The ProMission X is easy to drive, and even your mobile device will be enough to power it. But for the purposes of this review, I used the FiiO Q5S.
A satiating level of bass presence here, and certainly enough oomph to do full justice to pop tracks. Listening to rock, you can expect warmth and richness. But it avoids becoming hedonistically lush. And while the sub-bass frequencies are there, it’s far from boomy. Listening to classical strings in this range, you’ll hear some nice texture, but don’t anticipate a particularly raw or dry sound. But the timbre and tonality has tons of substance, all combining to create a majestic and somewhat fluid feel.
The resolution on these things is particularly impressive. The ProMission X is just so pure and absolute in its presentation. Nothing about it feels contrived. At the same time, it avoids sounding sterile, though some audiophiles may hunger for more “balance pizzazz”. In fact, it feels big and bold, and the soundstage plays a large role. But more about this below. Although you’ll hear some low-mid presence, the upper midrange is slightly highlighted. So, while tracks have body, vocals (especially female vocals) shine through the mix a little. But there are no wacky bumps, so it’s very tastefully balanced in this range. The response is also fairly speedy. And combined with the midrange balance, tight, higher pitched snare hits become very dynamic and hard hitting, breathing plenty of life into rock and pop-rock tracks.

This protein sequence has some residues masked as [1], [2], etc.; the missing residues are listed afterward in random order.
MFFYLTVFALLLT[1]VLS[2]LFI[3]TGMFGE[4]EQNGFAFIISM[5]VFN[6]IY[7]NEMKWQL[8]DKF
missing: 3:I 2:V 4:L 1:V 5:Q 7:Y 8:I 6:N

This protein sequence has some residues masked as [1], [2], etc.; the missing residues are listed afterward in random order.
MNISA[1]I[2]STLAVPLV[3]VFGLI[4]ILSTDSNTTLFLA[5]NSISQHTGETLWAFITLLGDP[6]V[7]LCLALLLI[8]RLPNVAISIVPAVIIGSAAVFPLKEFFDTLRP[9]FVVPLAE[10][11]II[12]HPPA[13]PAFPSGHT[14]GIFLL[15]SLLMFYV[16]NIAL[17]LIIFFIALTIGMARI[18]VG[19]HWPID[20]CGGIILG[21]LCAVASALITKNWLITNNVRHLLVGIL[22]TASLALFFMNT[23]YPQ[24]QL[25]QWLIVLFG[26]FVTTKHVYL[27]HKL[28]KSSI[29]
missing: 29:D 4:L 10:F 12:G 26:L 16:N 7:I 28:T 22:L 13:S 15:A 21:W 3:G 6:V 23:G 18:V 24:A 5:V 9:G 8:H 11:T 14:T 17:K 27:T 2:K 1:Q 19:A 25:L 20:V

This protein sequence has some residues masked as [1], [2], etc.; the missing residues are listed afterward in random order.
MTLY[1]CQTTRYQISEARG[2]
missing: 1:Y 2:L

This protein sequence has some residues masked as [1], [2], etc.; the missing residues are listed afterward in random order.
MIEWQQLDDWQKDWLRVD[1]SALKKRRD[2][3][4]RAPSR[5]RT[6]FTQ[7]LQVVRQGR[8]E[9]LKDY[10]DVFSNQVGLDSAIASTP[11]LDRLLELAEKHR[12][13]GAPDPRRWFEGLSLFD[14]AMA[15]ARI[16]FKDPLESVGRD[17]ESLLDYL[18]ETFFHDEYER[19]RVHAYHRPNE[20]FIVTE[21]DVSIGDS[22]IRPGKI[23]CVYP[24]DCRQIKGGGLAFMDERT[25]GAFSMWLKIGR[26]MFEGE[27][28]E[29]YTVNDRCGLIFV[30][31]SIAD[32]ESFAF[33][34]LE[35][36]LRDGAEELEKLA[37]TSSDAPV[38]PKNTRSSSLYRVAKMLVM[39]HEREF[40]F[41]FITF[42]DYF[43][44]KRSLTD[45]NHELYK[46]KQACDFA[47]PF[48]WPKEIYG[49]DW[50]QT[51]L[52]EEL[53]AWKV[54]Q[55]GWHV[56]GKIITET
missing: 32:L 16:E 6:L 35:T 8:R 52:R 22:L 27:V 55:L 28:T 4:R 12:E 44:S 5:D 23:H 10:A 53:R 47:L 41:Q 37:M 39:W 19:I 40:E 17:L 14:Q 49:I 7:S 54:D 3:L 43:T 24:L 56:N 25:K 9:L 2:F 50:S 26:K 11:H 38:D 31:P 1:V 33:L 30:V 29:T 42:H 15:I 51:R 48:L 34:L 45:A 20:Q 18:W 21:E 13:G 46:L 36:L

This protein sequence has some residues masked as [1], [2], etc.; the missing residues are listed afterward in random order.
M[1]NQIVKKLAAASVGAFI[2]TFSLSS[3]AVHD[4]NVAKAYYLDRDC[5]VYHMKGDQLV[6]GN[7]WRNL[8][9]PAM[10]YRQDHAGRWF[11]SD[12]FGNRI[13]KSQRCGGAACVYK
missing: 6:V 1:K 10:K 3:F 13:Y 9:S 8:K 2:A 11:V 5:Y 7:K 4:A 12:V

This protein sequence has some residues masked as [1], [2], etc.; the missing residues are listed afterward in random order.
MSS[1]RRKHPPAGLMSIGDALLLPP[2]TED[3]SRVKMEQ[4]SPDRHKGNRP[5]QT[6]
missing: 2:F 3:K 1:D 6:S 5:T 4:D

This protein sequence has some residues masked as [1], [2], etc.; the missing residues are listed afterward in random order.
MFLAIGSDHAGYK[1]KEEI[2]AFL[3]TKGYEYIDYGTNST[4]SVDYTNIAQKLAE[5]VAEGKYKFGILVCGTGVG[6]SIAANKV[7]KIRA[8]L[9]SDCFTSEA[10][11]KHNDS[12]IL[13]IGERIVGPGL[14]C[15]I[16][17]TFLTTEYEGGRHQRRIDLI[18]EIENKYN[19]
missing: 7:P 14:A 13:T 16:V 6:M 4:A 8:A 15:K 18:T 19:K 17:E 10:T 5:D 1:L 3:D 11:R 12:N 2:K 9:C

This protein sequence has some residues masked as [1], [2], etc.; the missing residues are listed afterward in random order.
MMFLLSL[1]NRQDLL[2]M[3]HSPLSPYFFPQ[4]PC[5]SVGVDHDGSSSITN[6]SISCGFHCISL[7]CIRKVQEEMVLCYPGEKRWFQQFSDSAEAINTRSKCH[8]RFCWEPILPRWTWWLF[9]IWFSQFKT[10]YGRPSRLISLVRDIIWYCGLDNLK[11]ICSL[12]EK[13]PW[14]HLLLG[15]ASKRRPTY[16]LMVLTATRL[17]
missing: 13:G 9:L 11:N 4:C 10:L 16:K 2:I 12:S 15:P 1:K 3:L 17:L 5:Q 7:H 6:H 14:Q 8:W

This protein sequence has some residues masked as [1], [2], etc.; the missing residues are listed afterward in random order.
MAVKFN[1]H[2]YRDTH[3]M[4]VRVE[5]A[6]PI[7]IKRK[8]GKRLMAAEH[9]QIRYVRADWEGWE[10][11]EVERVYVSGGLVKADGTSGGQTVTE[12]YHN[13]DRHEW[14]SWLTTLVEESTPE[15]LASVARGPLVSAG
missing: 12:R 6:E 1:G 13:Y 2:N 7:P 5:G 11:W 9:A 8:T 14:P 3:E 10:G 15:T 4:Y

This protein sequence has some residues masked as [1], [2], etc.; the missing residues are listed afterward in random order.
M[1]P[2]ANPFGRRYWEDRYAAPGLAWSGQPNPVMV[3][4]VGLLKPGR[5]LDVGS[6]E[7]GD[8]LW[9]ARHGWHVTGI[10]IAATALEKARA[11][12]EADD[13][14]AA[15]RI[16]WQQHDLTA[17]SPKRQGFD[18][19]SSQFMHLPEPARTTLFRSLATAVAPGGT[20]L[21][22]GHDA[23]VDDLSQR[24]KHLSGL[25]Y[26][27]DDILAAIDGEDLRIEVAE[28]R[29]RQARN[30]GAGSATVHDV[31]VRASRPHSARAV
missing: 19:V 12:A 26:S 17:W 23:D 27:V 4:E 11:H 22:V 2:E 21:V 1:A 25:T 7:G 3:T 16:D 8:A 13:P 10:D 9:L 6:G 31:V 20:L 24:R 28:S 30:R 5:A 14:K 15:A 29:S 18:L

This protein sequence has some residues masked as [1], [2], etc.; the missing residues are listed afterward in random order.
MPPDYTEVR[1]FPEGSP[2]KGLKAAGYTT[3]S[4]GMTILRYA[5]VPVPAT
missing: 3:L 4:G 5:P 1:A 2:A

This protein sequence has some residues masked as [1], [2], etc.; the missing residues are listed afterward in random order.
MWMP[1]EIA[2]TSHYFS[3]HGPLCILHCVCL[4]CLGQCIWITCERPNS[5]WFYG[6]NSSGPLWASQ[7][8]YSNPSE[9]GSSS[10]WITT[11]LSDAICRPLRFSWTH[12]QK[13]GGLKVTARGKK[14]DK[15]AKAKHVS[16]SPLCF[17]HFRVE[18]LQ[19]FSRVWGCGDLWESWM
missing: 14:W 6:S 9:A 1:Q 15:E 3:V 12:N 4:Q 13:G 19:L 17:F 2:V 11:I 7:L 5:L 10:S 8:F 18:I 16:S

With respect to separation, I’ll admit that I’ve probably heard better at this price point, specifically in the lower mids. Guitar strums in that range, for instance, could use a little more definition. (Nick Drake’s Pink Moon is an example). But let’s remember that these IEMs have a a somewhat warm sound signature. And the ProMission X has so many great defining qualities, that I’m just nitpicking at this point.